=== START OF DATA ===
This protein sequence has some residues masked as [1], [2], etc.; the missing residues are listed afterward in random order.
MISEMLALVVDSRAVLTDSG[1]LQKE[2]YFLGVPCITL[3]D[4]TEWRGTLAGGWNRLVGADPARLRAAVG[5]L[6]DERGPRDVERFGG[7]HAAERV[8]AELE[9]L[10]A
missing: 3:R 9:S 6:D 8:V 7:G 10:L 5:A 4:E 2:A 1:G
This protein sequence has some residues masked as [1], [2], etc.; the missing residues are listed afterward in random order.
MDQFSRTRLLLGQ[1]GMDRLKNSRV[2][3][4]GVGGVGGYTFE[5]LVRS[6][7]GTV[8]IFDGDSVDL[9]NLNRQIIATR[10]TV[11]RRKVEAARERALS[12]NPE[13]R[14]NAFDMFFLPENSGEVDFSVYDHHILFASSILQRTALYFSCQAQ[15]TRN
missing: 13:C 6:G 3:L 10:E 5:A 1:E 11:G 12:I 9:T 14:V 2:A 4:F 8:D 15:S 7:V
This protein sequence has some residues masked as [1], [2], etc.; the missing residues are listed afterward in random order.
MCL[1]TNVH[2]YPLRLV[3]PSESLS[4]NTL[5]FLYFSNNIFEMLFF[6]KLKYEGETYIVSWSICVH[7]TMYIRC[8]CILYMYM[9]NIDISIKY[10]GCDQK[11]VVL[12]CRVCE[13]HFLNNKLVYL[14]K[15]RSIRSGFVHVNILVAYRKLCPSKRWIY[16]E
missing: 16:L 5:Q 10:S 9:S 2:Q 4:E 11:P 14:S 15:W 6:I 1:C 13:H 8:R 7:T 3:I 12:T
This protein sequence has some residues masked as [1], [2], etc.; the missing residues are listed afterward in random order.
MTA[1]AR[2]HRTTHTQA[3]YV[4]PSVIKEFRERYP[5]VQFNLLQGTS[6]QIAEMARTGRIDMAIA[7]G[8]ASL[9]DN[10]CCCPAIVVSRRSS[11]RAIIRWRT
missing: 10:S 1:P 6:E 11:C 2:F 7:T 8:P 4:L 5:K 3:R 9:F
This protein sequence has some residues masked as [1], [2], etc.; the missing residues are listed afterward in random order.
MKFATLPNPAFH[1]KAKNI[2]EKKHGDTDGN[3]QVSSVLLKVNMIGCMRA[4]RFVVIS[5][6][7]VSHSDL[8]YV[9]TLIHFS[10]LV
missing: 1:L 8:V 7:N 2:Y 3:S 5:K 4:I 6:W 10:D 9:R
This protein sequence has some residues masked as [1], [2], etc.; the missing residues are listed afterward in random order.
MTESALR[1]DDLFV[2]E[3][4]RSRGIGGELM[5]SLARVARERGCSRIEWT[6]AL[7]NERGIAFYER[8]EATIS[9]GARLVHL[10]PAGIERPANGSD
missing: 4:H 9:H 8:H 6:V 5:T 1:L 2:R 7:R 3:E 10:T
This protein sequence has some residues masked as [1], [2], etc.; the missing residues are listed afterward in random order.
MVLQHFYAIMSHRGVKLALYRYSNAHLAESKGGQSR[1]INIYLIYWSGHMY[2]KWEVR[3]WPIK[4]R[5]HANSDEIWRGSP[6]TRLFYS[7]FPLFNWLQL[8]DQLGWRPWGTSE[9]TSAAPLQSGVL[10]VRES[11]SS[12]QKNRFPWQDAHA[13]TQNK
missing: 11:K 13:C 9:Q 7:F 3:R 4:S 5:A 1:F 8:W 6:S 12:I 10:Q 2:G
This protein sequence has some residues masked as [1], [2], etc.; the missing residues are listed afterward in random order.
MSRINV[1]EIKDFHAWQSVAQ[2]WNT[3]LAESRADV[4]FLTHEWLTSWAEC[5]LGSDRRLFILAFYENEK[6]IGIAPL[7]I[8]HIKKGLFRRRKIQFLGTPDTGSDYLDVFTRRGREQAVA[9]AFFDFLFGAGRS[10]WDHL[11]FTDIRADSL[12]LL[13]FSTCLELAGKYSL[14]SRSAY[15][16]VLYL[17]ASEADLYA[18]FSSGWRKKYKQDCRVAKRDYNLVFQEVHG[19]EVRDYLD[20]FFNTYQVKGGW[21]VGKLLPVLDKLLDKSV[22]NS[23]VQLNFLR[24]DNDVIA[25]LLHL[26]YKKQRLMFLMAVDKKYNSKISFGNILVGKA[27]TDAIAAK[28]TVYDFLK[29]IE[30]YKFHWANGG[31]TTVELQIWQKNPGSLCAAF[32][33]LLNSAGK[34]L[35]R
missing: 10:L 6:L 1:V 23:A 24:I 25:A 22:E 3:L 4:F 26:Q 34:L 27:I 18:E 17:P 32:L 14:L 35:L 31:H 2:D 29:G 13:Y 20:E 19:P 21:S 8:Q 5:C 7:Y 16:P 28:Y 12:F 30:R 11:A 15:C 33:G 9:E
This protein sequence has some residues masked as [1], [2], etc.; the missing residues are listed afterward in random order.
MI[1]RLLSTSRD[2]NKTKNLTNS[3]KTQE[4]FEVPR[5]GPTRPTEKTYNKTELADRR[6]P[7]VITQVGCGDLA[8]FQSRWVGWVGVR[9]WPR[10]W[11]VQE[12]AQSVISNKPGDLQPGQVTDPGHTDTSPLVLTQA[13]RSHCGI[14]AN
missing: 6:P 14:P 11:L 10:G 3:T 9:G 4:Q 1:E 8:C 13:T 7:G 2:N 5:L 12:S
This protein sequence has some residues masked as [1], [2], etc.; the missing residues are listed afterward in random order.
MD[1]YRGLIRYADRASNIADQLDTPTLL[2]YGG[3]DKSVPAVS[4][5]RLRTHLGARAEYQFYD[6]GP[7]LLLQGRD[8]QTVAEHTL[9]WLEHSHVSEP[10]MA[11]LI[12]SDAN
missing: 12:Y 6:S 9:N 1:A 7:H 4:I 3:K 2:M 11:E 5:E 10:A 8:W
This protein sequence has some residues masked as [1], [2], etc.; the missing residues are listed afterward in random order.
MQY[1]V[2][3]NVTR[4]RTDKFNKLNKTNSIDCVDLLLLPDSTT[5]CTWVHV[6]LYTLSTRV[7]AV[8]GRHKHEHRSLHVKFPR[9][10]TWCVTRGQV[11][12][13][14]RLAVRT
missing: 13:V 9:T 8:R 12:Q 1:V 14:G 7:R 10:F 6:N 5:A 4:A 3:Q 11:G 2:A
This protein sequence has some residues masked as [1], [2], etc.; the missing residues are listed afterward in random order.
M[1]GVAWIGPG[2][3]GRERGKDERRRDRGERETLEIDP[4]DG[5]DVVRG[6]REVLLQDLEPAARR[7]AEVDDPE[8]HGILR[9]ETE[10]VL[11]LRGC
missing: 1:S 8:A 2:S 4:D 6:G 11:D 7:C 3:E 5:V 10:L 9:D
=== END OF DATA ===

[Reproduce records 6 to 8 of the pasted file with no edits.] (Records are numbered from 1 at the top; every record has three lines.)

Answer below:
This protein sequence has some residues masked as [1], [2], etc.; the missing residues are listed afterward in random order.
MTESALR[1]DDLFV[2]E[3][4]RSRGIGGELM[5]SLARVARERGCSRIEWT[6]AL[7]NERGIAFYER[8]EATIS[9]GARLVHL[10]PAGIERPANGSD
missing: 4:H 9:H 8:H 6:V 5:T 1:L 2:R 7:R 3:E 10:T
This protein sequence has some residues masked as [1], [2], etc.; the missing residues are listed afterward in random order.
MVLQHFYAIMSHRGVKLALYRYSNAHLAESKGGQSR[1]INIYLIYWSGHMY[2]KWEVR[3]WPIK[4]R[5]HANSDEIWRGSP[6]TRLFYS[7]FPLFNWLQL[8]DQLGWRPWGTSE[9]TSAAPLQSGVL[10]VRES[11]SS[12]QKNRFPWQDAHA[13]TQNK
missing: 11:K 13:C 9:Q 7:F 3:R 4:S 5:A 1:F 8:W 6:S 12:I 10:Q 2:G
This protein sequence has some residues masked as [1], [2], etc.; the missing residues are listed afterward in random order.
MSRINV[1]EIKDFHAWQSVAQ[2]WNT[3]LAESRADV[4]FLTHEWLTSWAEC[5]LGSDRRLFILAFYENEK[6]IGIAPL[7]I[8]HIKKGLFRRRKIQFLGTPDTGSDYLDVFTRRGREQAVA[9]AFFDFLFGAGRS[10]WDHL[11]FTDIRADSL[12]LL[13]FSTCLELAGKYSL[14]SRSAY[15][16]VLYL[17]ASEADLYA[18]FSSGWRKKYKQDCRVAKRDYNLVFQEVHG[19]EVRDYLD[20]FFNTYQVKGGW[21]VGKLLPVLDKLLDKSV[22]NS[23]VQLNFLR[24]DNDVIA[25]LLHL[26]YKKQRLMFLMAVDKKYNSKISFGNILVGKA[27]TDAIAAK[28]TVYDFLK[29]IE[30]YKFHWANGG[31]TTVELQIWQKNPGSLCAAF[32][33]LLNSAGK[34]L[35]R
missing: 10:L 6:L 1:V 23:A 24:I 25:A 22:E 3:L 4:F 26:Q 34:L 27:I 18:E 17:P 32:L 14:L 35:L 31:H 2:D 29:G 13:Y 20:E 19:P 21:S 8:Q 5:C 7:Y 16:P 28:Y 12:F 30:R 11:A 15:C 33:G 9:E